This maintenance list can seem a bit overwhelming, and it’s true that most of us need professional help for many of these tasks. At Glasshouse, we specialize in carefully scheduled maintenance by proven, reliable professionals. Our clients save on their energy costs and gain peace of mind, knowing that we’ve got them covered.

It’s modern home care for today’s busy homeowners. Learn more about Glasshouse here.

The Smart Home Gift Guide 2016

As home improvement experts, our house managers spend a lot of time updating our clients’ homes with the latest and greatest gadgets, and we’ve learned a thing two in the process. So we pulled together a list of our favorite smart home products to help you find a present that is both unique and useful. These powerful gifts will help make your loved one’s home run more efficiently, improve security, and more.


#1. The Nest Family of Products: Thermostat ($249), Nest Protect Smoke + CO Alarm ($99), Indoor Nest Cam ($199), and Outdoor Nest Cam ($199)

We can’t say enough about Nest products, so we decided to recommend all of them. We even use the thermostat in our office. It learns your heating and cooling preferences to optimize the temperature in your home (or office) based on your behavior and location.

Second in line, the Nest Protect alarm actually tells you when and where there is smoke or CO in your home through an in-unit speaker and phone alerts. Rounding out the suite of products, the Nest Indoor and Outdoor Cams provide 24/7 video security with some added perks.

You can use the Nest Cams to have a two-way conversation with people at your home through the Nest app. You can also go back and pull video or still photos from parties when you were too busy having fun to grab your phone to capture the action. Using the Indoor Nest Cam can be especially helpful in capturing special moments with young children or checking in to make sure older kids made it home safely from school, when you aren’t there to greet them.

Plus, all of these devices communicate with the IoT (Internet of Things). For starters, they connect to your mobile phone so you can manage them remotely and receive timely updates. But they can also connect with a long list of other devices, some of which are included in our Smart Home Gift Guide such as: Alexa, Rachio, and WeMo.



#2. Rachio Smart Sprinkler Controller ($199.99)

Say goodbye to hard-to-program watering systems and over/under-watering your plants. The Rachio Smart Sprinkler is here to help you control your sprinklers and your water bill from your smart phone. Rachio makes your home smarter and saves you money on your water bill by reading local weather forecasts, sunlight levels, soil and plant types to create a custom watering schedule for your home. It will even send you alerts, when the schedule changes due to rain or freezing temps. Don’t forget to sync it with your Nest and Alexa for even greater control of your home’s systems.



#3. Amazon Echo with Alexa Voice Service ($179.99)

We’ve brought up Alexa twice in this post and we aren’t stopping here. Once again, this product can be found at Glasshouse headquarters, and we love it. The Amazon Echo with Alexa Voice Service helps you play music, answer questions, read books, check traffic and weather reports, access sports scores, and control smart home devices like Nest, Rachio, WeMo and more through voice commands. You’ll be amazed at how much you can accomplish just by asking.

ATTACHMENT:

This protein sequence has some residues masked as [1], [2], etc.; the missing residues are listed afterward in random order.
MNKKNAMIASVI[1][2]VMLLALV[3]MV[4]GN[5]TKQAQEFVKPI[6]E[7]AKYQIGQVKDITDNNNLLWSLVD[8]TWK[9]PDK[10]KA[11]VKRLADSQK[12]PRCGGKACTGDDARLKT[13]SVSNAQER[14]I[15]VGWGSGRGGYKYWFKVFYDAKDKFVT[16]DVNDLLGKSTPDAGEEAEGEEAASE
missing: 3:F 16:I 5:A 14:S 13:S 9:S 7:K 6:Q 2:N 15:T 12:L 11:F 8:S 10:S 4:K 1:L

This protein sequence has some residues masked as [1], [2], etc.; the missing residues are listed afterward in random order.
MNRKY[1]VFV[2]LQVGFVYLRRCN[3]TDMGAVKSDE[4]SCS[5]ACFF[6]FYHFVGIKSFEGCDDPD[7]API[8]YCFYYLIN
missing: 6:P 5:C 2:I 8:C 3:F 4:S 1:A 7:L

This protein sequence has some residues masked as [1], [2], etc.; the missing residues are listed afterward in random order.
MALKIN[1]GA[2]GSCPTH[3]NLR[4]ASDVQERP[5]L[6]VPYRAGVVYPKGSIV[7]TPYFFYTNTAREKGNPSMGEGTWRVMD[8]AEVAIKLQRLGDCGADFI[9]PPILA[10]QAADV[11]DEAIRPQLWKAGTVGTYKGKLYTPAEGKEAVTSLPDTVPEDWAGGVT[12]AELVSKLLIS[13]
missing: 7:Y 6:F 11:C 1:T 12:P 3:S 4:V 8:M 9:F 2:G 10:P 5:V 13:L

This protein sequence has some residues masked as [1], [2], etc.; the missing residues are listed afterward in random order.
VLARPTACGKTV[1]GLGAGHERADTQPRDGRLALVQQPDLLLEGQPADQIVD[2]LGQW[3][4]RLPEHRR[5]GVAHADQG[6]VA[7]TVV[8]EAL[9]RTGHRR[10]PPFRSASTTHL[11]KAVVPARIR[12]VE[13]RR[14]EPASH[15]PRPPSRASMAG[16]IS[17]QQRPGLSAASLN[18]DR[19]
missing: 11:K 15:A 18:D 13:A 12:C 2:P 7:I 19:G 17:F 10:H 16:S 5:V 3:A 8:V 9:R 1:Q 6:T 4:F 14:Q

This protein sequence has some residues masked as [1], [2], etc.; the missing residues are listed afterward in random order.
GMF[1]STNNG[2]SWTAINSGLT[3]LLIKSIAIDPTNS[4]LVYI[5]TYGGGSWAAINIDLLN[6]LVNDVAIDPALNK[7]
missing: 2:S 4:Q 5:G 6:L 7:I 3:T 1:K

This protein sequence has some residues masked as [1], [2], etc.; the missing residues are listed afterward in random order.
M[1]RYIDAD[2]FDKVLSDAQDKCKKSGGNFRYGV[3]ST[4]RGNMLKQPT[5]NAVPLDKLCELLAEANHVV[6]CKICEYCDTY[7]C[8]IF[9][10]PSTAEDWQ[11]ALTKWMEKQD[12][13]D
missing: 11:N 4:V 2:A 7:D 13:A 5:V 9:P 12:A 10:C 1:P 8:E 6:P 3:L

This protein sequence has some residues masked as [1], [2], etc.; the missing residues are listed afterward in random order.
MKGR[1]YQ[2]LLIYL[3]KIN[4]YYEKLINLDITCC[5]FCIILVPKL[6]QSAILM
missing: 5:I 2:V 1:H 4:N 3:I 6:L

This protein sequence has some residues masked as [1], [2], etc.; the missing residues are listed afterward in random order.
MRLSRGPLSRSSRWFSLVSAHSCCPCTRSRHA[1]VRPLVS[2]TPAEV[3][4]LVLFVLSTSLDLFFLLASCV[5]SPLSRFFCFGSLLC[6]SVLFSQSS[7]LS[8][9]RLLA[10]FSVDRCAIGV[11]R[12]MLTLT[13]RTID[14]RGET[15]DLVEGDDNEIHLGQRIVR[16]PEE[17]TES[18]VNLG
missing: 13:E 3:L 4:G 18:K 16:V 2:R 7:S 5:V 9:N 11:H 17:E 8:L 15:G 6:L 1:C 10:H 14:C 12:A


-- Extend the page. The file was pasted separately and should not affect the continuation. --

#4. Ring Video Doorbell ($199)

Worried about stolen packages or unwelcome guests? Ring will help you step up your security system with HD video. Similar to the Outdoor Nest Cam, the Ring Video Doorbell enables you to see and speak to visitors at your door, regardless of your physical location. The footage can be stored in their cloud service for a monthly fee or reviewed instantly on your phone or computer.



#5. WeMo Switch Smart Plug ($39.66)

The WeMo Switch Smart Plug doubles as both added security and an energy saver. It plugs into lights and appliances, so you can control them remotely from – you guessed it – your smart phone. No need to walk into a dark house or worry if you left the toaster oven on. You can use the WeMo Switch to set on and off times or sync your lights to the sunrise and sunset, improving energy efficiency. Pairing with Alexa and Nest, gives you added voice control and informs your lights and appliances when you’re not home, so it can activate “Away Mode”.

The “Away Mode” will make you toss out all of your mechanical timers the next time you travel. It randomly turns your lights on and off – making it look like someone is home to confuse intruders. Talk about a smart device.



#6. Samsung Family Hub Refrigerator ($3,799.99)

While this gift is a definite splurge item, for those who can afford one, the Samsung Family Hub Refrigerator is a game changer. First of all you can order groceries from the touch screen on the refrigerator door. Or if you want to pick out your own veggies at the store, it will help you make a grocery list without opening the door using built-in cameras. Then, you can access these cameras on the go in case you forgot to make a list in the first place.

Once the food has arrived, you can use the touch-screen to pull up recipes and stream music while you cook. You can mirror your Smart TV and share photos on the touch-screen as well. As an added bonus, there is a “Flex Zone” in the bottom-right door that functions as a fridge or freezer depending on your needs.



#7. Grillbot Grill Cleaning Robot ($129.95)